The United States Supreme Court’s June 26th decision to legalize same-sex marriage across the country has led many couples to the altar in celebration. While same-sex couples in New Jersey have been allowed to legally marry since 2013, the Supreme Court’s ruling will change how spousal benefits may be calculated, particularly those awarded as part of the Social Security program.
Although the U.S. Supreme Court overturned the Defense of Marriage Act in June of 2013 in United States v. Windsor, the ruling was not enough to enforce mandatory recognition of federal benefits as granted to same-sex spouses in all 50 states. The Windsor ruling merely required federal marital benefits to be extended to those who are legally married but not to those in civil unions. Based on this decision, the U.S. Social Security Administration has been paying spousal and survivor benefits to any same-sex couple who was legally married in a state that recognized gay marriage; but couples living in states that only allowed civil unions were, in essence, out of luck.
Now, the 2015 ruling in Obergefell v. Hodges has made it unconstitutional for all states to prohibit same-sex couples from getting married and it keeps states from refusing to recognize same-sex marriages obtained in other states as valid. This decision could affect how the Social Security Administration determines eligibility for spousal benefits now that all same-sex couples have access to legal marriages.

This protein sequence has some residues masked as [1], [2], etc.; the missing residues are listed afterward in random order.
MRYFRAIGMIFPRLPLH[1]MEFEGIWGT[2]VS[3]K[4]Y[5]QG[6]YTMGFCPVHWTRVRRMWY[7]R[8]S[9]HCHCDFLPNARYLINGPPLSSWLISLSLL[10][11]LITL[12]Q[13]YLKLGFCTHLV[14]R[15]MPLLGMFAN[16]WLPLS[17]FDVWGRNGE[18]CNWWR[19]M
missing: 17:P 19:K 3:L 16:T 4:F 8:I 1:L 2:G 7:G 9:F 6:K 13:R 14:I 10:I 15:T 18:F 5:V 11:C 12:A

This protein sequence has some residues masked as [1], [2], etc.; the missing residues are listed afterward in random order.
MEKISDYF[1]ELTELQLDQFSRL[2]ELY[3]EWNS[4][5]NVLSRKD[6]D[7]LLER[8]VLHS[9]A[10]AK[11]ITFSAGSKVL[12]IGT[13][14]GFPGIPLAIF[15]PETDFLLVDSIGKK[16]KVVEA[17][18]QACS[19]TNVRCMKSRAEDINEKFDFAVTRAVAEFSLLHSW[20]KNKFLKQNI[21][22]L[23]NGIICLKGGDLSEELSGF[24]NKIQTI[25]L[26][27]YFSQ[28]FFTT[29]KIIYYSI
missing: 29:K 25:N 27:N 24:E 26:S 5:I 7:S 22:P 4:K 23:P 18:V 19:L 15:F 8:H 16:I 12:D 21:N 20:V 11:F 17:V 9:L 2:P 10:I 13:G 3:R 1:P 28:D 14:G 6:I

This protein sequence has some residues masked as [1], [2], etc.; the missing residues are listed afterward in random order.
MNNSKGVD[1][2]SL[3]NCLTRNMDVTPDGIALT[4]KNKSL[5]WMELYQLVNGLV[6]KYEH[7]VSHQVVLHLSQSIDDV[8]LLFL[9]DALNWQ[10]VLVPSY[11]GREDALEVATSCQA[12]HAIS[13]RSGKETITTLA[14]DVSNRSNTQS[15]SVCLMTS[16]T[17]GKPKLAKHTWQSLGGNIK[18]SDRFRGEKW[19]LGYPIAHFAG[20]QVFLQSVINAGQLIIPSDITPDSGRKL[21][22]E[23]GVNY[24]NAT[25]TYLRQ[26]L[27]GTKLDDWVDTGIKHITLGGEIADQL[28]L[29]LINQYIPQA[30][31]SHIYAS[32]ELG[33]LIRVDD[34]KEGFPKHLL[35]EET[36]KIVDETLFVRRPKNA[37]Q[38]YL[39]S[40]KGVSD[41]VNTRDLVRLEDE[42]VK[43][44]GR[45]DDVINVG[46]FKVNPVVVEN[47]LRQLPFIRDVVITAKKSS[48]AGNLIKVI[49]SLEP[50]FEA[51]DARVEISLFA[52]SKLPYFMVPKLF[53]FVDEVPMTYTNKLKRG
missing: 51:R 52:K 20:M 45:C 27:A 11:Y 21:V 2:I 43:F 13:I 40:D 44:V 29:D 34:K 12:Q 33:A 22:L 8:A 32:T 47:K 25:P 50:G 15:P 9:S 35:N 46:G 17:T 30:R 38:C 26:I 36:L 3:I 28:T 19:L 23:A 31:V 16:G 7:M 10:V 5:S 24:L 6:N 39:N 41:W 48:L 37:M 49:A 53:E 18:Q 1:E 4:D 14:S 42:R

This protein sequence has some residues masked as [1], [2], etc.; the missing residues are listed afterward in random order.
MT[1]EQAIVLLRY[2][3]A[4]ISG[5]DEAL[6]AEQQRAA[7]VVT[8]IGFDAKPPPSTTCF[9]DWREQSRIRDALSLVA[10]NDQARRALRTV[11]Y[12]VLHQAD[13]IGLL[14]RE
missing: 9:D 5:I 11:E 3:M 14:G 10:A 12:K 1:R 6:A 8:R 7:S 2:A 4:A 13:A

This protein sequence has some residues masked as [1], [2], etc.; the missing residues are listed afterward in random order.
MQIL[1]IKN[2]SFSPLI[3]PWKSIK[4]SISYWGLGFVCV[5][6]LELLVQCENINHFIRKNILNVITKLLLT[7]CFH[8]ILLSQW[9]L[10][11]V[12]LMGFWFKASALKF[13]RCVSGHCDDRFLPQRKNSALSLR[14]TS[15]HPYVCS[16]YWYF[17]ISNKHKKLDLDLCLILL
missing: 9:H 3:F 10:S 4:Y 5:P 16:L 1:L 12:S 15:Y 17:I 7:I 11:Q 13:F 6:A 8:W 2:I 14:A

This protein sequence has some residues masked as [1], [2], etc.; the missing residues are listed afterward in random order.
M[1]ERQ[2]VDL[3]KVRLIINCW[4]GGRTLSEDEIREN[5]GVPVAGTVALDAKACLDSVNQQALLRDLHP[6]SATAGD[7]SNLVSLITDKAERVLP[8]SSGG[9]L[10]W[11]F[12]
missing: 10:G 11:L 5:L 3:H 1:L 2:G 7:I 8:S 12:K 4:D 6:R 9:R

Social Security Benefits and Divorce
In order to determine when a couple receives Social Security benefits based on their marriage, the Social Security Administration has two dates to consider — the date the marriage was entered into and the date on which the state began to recognize same-sex marriages as legal. This could lead to retroactive application of Social Security benefits in some cases.
The issue of when to consider the start of a marriage becomes even more important in cases where a same-sex couple is divorcing. According to federal laws, a person cannot collect Social Security from an ex-spouse unless the two were married for at least 10 years. While it is easy to pinpoint when a heterosexual couple was legally married, it becomes much more difficult for same-sex couples to provide the same timeframe.
For instance, some couples may have spent 10 or 15 years together exclusively in a committed relationship or even a civil union, but under the law, they have only been married for the last 2 years. This puts their Social Security benefits claim in jeopardy, unless the administration can determine how to calculate the earlier years before gay marriage was legalized.
The Obergefell ruling has already sparked a widespread legal conversation about how to proceed as the shape of families across America changes and grows. Social Security benefits are only the beginning of what will be an ongoing push for change in marital benefits and rights. For more information regarding the state and federal laws, contact a New Jersey family lawyer at Helmer, Conley, and Kasselman, PA, today.